The Truth About the Viral Lettuce Water TikTok Hack

Can lettuce tea help you get to sleep faster? Here are the facts.

Lettuce falling into a water on a black background

You may have heard about “lettuce water” as an easy and inexpensive way to help you fall asleep.

Recent stories about this viral sleep remedy — hot water steeped in lettuce leaves — mention a 2017 study from South Korea that seems to prove its effectiveness. While we were unable to reach a member of that study, we got in touch with Dr. Marie-Pierre St-Onge, associate professor of nutritional medicine and director of the Sleep Center of Excellence at Columbia University Irving Medical Center in New York.

St-Onge was blunt. “There’s no research to support a benefit of lettuce water,” writes St-Onge in an email. So why did this TikTok about lettuce water go viral in the first place?

St-Onge says it’s simple: People just want to try ways to get quality shut-eye. “My hunch is it’s because people are looking [for] effective, natural sleep remedies.”

The Video With 7+ Million Views

While scrolling TikTok, it’s not hard to give up a few seconds of your time, especially if those 60 seconds might introduce you to a hack that could potentially change your life. The lettuce water video went viral after TikTok user Shapla Hoque (@shapla_11) posted on May 30 that she’d heard soaking lettuce in hot water could help a person sleep.

Citing that she doesn’t sleep, Hoque decides to give it a try. After having a sip of the lettuce water, she checks in to say she does feel “slightly drowsy ... [but] not hella sleepy, like ‘knockout,’” she says in the video.

In the second brief update, however, Hoque tells the viewer, with her eyes closed, that she's "gone" — convincing millions that lettuce water is a must-try sleep hack.

Her TikTok has been viewed about 7.3 million times.

Some commented under Hoque’s video that lettuce tea has been effective for them. One person wrote: “I use a different kind of lettuce to make me sleepy... works perfectly.” Another person wrote that people in Mexico bathe their babies in lettuce baths to help them sleep.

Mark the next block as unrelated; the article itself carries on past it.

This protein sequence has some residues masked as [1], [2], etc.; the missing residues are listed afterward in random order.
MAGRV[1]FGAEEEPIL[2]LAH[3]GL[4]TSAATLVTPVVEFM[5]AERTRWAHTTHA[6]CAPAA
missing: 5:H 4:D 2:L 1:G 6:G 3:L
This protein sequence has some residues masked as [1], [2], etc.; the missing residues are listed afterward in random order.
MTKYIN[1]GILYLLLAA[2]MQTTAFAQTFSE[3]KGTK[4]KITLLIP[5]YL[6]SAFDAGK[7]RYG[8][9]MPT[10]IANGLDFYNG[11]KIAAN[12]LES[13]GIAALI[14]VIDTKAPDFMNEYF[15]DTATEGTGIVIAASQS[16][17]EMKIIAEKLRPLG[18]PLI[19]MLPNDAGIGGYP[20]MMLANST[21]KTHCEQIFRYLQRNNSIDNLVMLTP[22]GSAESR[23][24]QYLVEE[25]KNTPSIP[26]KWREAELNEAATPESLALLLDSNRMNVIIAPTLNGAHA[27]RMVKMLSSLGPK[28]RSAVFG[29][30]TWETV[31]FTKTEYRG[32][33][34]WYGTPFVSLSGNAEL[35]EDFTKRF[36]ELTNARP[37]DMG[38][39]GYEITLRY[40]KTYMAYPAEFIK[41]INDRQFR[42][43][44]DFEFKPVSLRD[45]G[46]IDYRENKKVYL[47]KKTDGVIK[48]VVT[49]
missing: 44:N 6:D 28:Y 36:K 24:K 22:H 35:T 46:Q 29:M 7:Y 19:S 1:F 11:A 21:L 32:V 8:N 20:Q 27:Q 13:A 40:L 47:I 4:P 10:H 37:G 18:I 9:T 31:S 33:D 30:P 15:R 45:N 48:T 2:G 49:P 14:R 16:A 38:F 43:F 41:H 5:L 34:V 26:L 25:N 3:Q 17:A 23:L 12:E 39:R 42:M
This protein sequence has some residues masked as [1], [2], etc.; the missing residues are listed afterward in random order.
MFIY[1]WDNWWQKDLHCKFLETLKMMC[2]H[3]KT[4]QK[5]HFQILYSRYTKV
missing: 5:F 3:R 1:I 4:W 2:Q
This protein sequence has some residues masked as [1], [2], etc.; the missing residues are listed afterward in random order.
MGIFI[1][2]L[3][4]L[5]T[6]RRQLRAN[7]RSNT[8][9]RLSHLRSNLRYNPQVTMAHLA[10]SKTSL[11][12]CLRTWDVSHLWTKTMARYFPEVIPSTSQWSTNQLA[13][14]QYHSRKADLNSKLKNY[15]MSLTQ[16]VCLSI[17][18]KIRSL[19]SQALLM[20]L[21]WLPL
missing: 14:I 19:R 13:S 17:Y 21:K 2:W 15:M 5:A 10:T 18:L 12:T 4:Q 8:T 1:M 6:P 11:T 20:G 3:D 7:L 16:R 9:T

“On my way to the shop to buy 30 lettuces,” wrote a third

Is There Science to Back It Up?

Multiple outlets and TikTok response videos that reported on this hack often reference the 2017 study, titled “Sleep-inducing effect of lettuce (Lactuca sativa) varieties on pentobarbital-induced sleep.”

The study states that lactucarium, found in lettuce, like romaine or loose leaf, could potentially be a sleep aid. Lactucarium, a white, milky substance that appears when you break open a stalk of lettuce, is known for sedative and analgesic properties. For this reason, it’s sometimes called “lettuce opium.”

The 2017 study states that lactuca sativa is “known for its medicinal value,” and suggests it has “sedative-hypnotic” properties.

In the study, scientists gave mice pentobarbital — a sedative sometimes used to treat insomnia in the short term — and lettuce extract. Scientists measured the mice’s sleep latency — the time it takes to fall asleep — and the duration of their sleep.

The study found that extract of green romaine lettuce cut down on the mice’s latency, or time to fall asleep, explaining, “Romaine lettuce is an interesting and valuable source of sleep potentiating material.”

They also found that the mice that were given romaine lettuce extract stayed asleep for longer periods of time.

Debunking the Lettuce Water Research With an Expert

St-Onge pointed out some important details in the study that many may have overlooked.